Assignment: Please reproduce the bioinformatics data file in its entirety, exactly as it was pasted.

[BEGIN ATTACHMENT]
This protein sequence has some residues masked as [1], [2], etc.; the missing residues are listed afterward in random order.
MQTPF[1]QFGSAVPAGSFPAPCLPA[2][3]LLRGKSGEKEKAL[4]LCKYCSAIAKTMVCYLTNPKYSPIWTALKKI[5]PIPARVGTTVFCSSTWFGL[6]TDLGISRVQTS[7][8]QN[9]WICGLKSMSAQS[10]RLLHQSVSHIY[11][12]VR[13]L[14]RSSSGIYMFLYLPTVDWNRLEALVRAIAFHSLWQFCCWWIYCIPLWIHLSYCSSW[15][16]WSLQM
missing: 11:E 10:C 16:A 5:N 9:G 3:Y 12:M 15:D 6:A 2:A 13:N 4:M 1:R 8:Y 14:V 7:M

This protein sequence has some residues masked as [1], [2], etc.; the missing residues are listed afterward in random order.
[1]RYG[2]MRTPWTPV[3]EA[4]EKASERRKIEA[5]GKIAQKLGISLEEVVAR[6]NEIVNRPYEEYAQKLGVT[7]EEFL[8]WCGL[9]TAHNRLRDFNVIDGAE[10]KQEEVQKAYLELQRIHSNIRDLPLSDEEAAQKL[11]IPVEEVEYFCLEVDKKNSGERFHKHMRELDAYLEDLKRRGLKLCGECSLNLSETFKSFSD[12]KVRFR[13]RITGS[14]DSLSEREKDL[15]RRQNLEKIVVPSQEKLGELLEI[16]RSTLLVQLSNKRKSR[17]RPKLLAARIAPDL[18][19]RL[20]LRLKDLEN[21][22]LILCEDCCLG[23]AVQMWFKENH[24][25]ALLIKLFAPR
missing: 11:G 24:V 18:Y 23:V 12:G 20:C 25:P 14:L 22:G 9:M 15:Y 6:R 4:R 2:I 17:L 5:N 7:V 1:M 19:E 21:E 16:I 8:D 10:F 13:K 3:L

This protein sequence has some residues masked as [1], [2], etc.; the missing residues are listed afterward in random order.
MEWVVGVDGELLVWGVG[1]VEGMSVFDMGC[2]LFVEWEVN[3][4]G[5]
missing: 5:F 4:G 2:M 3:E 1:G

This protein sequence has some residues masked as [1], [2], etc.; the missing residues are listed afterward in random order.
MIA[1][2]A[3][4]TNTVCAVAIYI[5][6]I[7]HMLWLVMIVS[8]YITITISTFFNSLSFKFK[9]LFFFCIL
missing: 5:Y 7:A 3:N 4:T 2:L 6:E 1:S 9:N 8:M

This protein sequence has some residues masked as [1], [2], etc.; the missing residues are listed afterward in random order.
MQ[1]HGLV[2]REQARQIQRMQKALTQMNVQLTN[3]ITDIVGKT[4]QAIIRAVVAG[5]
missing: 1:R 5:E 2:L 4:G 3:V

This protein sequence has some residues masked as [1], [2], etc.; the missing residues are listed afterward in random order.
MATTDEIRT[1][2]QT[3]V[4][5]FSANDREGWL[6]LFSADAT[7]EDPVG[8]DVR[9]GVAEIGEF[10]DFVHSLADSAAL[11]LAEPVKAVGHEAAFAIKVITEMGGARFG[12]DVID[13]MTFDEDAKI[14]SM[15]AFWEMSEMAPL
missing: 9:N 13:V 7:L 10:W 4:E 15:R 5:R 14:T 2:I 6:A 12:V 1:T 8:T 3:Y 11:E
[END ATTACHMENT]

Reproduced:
This protein sequence has some residues masked as [1], [2], etc.; the missing residues are listed afterward in random order.
MQTPF[1]QFGSAVPAGSFPAPCLPA[2][3]LLRGKSGEKEKAL[4]LCKYCSAIAKTMVCYLTNPKYSPIWTALKKI[5]PIPARVGTTVFCSSTWFGL[6]TDLGISRVQTS[7][8]QN[9]WICGLKSMSAQS[10]RLLHQSVSHIY[11][12]VR[13]L[14]RSSSGIYMFLYLPTVDWNRLEALVRAIAFHSLWQFCCWWIYCIPLWIHLSYCSSW[15][16]WSLQM
missing: 11:E 10:C 16:A 5:N 9:G 3:Y 12:M 15:D 6:A 2:A 13:N 4:M 1:R 8:Y 14:V 7:M

This protein sequence has some residues masked as [1], [2], etc.; the missing residues are listed afterward in random order.
[1]RYG[2]MRTPWTPV[3]EA[4]EKASERRKIEA[5]GKIAQKLGISLEEVVAR[6]NEIVNRPYEEYAQKLGVT[7]EEFL[8]WCGL[9]TAHNRLRDFNVIDGAE[10]KQEEVQKAYLELQRIHSNIRDLPLSDEEAAQKL[11]IPVEEVEYFCLEVDKKNSGERFHKHMRELDAYLEDLKRRGLKLCGECSLNLSETFKSFSD[12]KVRFR[13]RITGS[14]DSLSEREKDL[15]RRQNLEKIVVPSQEKLGELLEI[16]RSTLLVQLSNKRKSR[17]RPKLLAARIAPDL[18][19]RL[20]LRLKDLEN[21][22]LILCEDCCLG[23]AVQMWFKENH[24][25]ALLIKLFAPR
missing: 11:G 24:V 18:Y 23:V 12:G 20:C 25:P 14:L 22:G 9:M 15:Y 6:R 4:R 2:I 17:L 5:N 7:V 1:M 19:E 21:E 16:I 8:D 10:F 13:K 3:L

This protein sequence has some residues masked as [1], [2], etc.; the missing residues are listed afterward in random order.
MEWVVGVDGELLVWGVG[1]VEGMSVFDMGC[2]LFVEWEVN[3][4]G[5]
missing: 5:F 4:G 2:M 3:E 1:G

This protein sequence has some residues masked as [1], [2], etc.; the missing residues are listed afterward in random order.
MIA[1][2]A[3][4]TNTVCAVAIYI[5][6]I[7]HMLWLVMIVS[8]YITITISTFFNSLSFKFK[9]LFFFCIL
missing: 5:Y 7:A 3:N 4:T 2:L 6:E 1:S 9:N 8:M

This protein sequence has some residues masked as [1], [2], etc.; the missing residues are listed afterward in random order.
MQ[1]HGLV[2]REQARQIQRMQKALTQMNVQLTN[3]ITDIVGKT[4]QAIIRAVVAG[5]
missing: 1:R 5:E 2:L 4:G 3:V

This protein sequence has some residues masked as [1], [2], etc.; the missing residues are listed afterward in random order.
MATTDEIRT[1][2]QT[3]V[4][5]FSANDREGWL[6]LFSADAT[7]EDPVG[8]DVR[9]GVAEIGEF[10]DFVHSLADSAAL[11]LAEPVKAVGHEAAFAIKVITEMGGARFG[12]DVID[13]MTFDEDAKI[14]SM[15]AFWEMSEMAPL
missing: 9:N 13:V 7:L 10:W 4:E 15:R 5:R 14:T 2:I 6:A 12:V 1:T 8:T 3:Y 11:E